Recycle Week is a major event which takes place every year to celebrate and encourage recycling across the nation.
It is the one week of the year where retailers, brands, waste management companies, trade associations, governments and the media come together to galvanise the public into recycling more often.
This year the event will run from 17 to 23 October, after being postponed due to the passing of Queen Elizabeth II. It is set to be a major event in the calendar after last year’s campaign saw more than 29 million digital impressions, and 82% of people saying it had prompted them to change their behaviour.
Here we explain this year’s theme, as well as where you can find your nearest recycling centre and which bins are used for recycling.
What is this year’s theme?
Organised by the Waste and Resources Action Programme (WRAP) under the Recycle Now national campaign, Recycle Week this year is about getting real with our waste and how we are all going to get there together.
The theme for this year is ‘Let’s Get Real’ and will challenge perceptions and myths around recycling, and target contamination to improve recycling behaviours.
This year’s campaign will focus on three common questions that many of us have when it comes to recycling:
- Does my recycling really make a difference?
- One item in the wrong bin can’t hurt, can it?
- Recycling is so confusing, isn’t it?
Which bin is for recycling?
Your coloured household wheeled bins take different kinds of waste. Each household has three bins:
- your blue bin is for recyclable waste
- your brown bin is for garden waste and food waste
- your green or grey bin is for non-recyclable waste
However, coloured bins vary across the country. For exaple, in Westminster, red bin bags are for light general waste and blue bags are for recycling such as paper, cardboard, glass, cans and pots. In Essex, a green or grey bin is for general refuse waste and pet waste, a brown bin is for food waste, a blue bin is for recycling. Meanwhile in Leeds, a black bin is for general waste, a green bin is for recycling and a brown bin is for garden waste.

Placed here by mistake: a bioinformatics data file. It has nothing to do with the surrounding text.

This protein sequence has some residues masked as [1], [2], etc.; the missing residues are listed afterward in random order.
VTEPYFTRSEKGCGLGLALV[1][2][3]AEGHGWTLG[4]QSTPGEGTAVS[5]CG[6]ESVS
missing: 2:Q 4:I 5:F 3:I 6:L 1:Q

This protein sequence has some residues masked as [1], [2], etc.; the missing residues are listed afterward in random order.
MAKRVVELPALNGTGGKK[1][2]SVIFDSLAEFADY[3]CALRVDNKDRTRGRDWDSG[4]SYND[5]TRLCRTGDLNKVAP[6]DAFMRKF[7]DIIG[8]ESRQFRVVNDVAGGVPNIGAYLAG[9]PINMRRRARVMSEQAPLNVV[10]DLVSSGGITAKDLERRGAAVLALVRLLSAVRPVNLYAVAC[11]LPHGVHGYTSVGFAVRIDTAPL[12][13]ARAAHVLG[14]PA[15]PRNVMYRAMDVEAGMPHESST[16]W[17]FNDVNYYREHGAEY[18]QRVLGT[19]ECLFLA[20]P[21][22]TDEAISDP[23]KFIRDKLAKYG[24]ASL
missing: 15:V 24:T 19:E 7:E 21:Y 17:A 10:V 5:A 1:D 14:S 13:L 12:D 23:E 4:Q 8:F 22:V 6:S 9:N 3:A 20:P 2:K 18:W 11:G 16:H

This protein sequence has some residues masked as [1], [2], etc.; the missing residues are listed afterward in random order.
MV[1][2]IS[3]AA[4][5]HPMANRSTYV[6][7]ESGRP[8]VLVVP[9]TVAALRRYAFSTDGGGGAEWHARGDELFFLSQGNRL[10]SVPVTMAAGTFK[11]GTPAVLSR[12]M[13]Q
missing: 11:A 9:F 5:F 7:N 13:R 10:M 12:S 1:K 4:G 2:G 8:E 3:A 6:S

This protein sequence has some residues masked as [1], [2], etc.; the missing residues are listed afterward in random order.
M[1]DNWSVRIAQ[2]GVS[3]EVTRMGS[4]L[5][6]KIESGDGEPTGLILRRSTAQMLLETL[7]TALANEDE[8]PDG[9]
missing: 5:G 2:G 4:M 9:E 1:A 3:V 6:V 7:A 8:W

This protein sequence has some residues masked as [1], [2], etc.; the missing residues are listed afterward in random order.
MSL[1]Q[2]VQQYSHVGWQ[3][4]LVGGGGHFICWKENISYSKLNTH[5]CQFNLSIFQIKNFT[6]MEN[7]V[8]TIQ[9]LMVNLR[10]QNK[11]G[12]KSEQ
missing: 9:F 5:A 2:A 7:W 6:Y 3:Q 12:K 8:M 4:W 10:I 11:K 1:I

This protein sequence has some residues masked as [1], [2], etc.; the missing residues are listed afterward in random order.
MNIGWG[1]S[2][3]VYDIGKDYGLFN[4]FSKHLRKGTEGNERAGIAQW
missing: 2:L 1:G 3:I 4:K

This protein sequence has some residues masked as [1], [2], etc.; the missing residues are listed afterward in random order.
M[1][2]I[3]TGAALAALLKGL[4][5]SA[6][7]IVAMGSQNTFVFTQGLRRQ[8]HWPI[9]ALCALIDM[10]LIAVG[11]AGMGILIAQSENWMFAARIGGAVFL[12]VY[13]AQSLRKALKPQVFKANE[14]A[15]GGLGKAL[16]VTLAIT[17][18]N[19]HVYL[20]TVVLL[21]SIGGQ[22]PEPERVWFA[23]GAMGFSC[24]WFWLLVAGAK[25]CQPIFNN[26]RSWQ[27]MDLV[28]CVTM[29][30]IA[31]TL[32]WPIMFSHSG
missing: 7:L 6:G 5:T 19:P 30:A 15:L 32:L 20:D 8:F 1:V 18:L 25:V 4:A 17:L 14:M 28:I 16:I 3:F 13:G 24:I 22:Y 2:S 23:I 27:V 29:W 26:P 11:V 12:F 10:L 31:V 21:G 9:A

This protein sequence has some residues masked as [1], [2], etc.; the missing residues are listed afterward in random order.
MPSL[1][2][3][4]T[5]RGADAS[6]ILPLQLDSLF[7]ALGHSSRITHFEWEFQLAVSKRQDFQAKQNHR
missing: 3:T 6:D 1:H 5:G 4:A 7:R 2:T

You can check what goes in each bin by searching on your local council’s website online.
Recyclable waste includes items such as paper, cardboard, aerosols, food tins, drink cans and cartons and plastic bottles. You cannot put these items in your recycling bin:
- plastic bags
- plastic wrap or film
- light bulbs
- Pyrex and Vision cookware
- children’s toys
- textiles or shoes
- garden waste
- food waste
Items that can go into your green or grey bin for non-recyclable waste include plastic bags, polystyrene, sanitary products and nappies.
Where can you recycle a mobile phone?
Up to 80% of a phone is recyclable, so you don’t need to send it to landfill or leave it in the drawer. Mobile phones contain a range of materials including metals and plastics that can be extracted and re-used. There are an increasing number of options for recycling and re-using old mobile phones.
Broken mobile phones can be disposed of at most Recycling Centres in the container for small electricals. Or if your unwanted phone is in good working condition and reasonably up-to-date, online resellers and high street shops such as Cash Converters and CeX can buy electrical or electronic items. Comparison sites like Compare and Recycle can help you find the best company for you.
Most charities also accept old mobile phones, whether they are working or not. They can raise valuable funds by passing them on to mobile phone recycling companies.
How to find your nearest recycling centre
You can find your nearest recycling centre by using Recycle Now’s locator. You can also find on the website where to recycle a specific item and what to put in your recycling at home.
The national campaign says on its website: “More and more people recycle everyday. This helps to reduce the need for landfill and more costly forms of disposal.
“Recycling also reduces the need for extracting (mining, quarrying and logging), refining and processing raw materials all of which create substantial air and water pollution. This helps to save energy, reducing greenhouse gas emissions and helping to tackle climate change.”